Newspaper Page Text
Nothing I Ate
Agreed With Me.
MRS. LENORA BODENHAMER.
Mrs. Lenora Bodcnhamer, R. F, D. 1,
Box 99, Kerneraville, N. C., writes:
"I suffered with stomach trouble and
indigestion for some time, and nothing
that I ate agreed Arith me. I was very
nervous and experienced a continuai
feeling of uneasiness and fear. I took
medicine from the doctor, but it did me no
"I found in one of your Perana books
a description of my symptoms. I then
?wrote to Dr. Hartman for advice. Ha
BP.id I had catarrh of the stomach, I took
Peruna and Manolis and followed his di*
rections and can now say that I feel as
well as I ever did.
' "I hope that all who are afflicted with
the same symptoms will take Peruna, aa it
has certainly cured me." *
The alcove is only one of hundreds who
have written similar letter? to Br. Hart
man. Just one such case as this entitles
Peruna to the candid consid?ration of
trverf one similarly afflicted. If this' be
true of the testimony of one person what -
ought te be the testimony of hundreds,
yes thousands, of honest, sincere people?
We have in our files a great many ocher
^ Peruna is sold by your local drug
gist. Buy a bottle today.
Trial bottle 10c Atdrufstom
He who abandons his poor kindred,
God forsake him.-Spanish.
?L T? improve the general health, take Gar
field Tea daily for a time; it purifies the
blood, eradicates rheumatism and many
chronic ailments, and keeps the. health
" good! Garfield Tea is made of herbs: it is
Eiaranteed under the Pure Pood and Drugs
aw. Garfield Tea Co., Brooklyn, N. Y.
Though bitten twice by a monkey
and warned that a third bite would
be fatal, Mrs. Powell, of Bath, Eng
land, refused to part with the animal.
?be- was bitten again, blood poisoning
?et-in'and death from heart failure
BACKACHE IS KIDNEYACHE.
Core the Kidneys and the Pain Will
Only one way to cure an aching
back. Cure the cause, the kidneys.
Thousands tell of
cures made hy Doan's
Kidney Pills. John C.
Coleman, a prominent
merchant of Swaino
boro," Ga., says: "For
several years my kid
neys were affected,
and my back ached
day and night. I was
languid, nervous and
lame in the morning. Doan's Kidney
Pills helped me right away, and the
great relief that followed has been
Sold by all dealers. 50 cents a box.
' Foster-Milburn Co., Buffalo, ?. Y.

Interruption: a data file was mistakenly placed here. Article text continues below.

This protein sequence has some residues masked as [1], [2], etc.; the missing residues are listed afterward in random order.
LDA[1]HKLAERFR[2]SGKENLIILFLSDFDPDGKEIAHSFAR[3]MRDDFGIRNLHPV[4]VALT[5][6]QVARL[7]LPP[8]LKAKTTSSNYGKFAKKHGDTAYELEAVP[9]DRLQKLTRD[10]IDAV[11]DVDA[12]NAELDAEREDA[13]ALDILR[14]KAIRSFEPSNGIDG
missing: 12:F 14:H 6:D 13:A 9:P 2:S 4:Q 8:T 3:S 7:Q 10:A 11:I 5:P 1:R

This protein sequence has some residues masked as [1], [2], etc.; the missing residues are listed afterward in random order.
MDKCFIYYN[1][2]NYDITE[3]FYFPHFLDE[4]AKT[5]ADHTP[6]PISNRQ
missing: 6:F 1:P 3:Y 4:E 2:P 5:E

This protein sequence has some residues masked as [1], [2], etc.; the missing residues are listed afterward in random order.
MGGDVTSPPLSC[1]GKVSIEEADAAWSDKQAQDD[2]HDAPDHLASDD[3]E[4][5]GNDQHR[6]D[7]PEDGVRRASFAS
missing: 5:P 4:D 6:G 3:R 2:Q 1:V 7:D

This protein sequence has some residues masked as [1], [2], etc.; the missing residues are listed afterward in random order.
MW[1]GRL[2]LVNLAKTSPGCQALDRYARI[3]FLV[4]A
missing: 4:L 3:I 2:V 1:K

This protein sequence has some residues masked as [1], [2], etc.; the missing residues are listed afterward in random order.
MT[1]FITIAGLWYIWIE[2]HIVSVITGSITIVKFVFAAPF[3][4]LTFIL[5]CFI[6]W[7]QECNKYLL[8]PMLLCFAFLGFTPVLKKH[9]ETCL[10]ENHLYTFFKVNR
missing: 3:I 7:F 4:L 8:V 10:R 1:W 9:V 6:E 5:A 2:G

Although there have been 300 years
of Christianity in this country, there
are still some people who want to
occupy two seats in a street car.
FITS, St. Vitns'Dance Servons Diseases per
manently cured by Dr. Kline's Great Nerve
Restorer. $2 trial bottle and treatise free.
Dr. H. R. Kline, Ld.,931 Arch St., Phila., Pa.
There are subjects upon which we
cannot reason; we eau only feel.
Itch cured in 80 minutes hy Woolford*B
Bani tory Lotion. Never fails. At druggists,
Buyers ' are esteemed; good men
dross are deemed.-Chinese.
To be on good terms with human nature,
Be Well! Garfield Tea purities the blood,
eradicates disease, regulates the digestive
organs and brings Good Health! Manufac
tured by Garfield Tea Co., Brooklyn, N. Y,
?old by druggists.
One of the d'scomforts of ?traveling
ts the difficulty one experiences in
standing or walking In a moving
train. The secret Hes in allowing
the body to sway with the motion of
the oars, the knees being sllghtlp bent
and the feet placd paihr far apart.'
Those who find- diffloulty in sleeping
. on an all nig'ht journey may profit by.
the experience of salesmen and other
travelers, who insist upon having the
bed made, up with the head towards
the "locomotive. Just why this
should make sleeping easier is not
explained, but the plan is highly
Fains in the head after reading on
the cars are due to an unusual strain
upon the muscles of the eyes.
iTry the plan of reading for ten min
nies and then for five, reviewing what
you have read. If you wish to look
ont of.-the window, look out of the
one on the other side of the car, for
to look-out of the one next to you
will require quick changes of the eye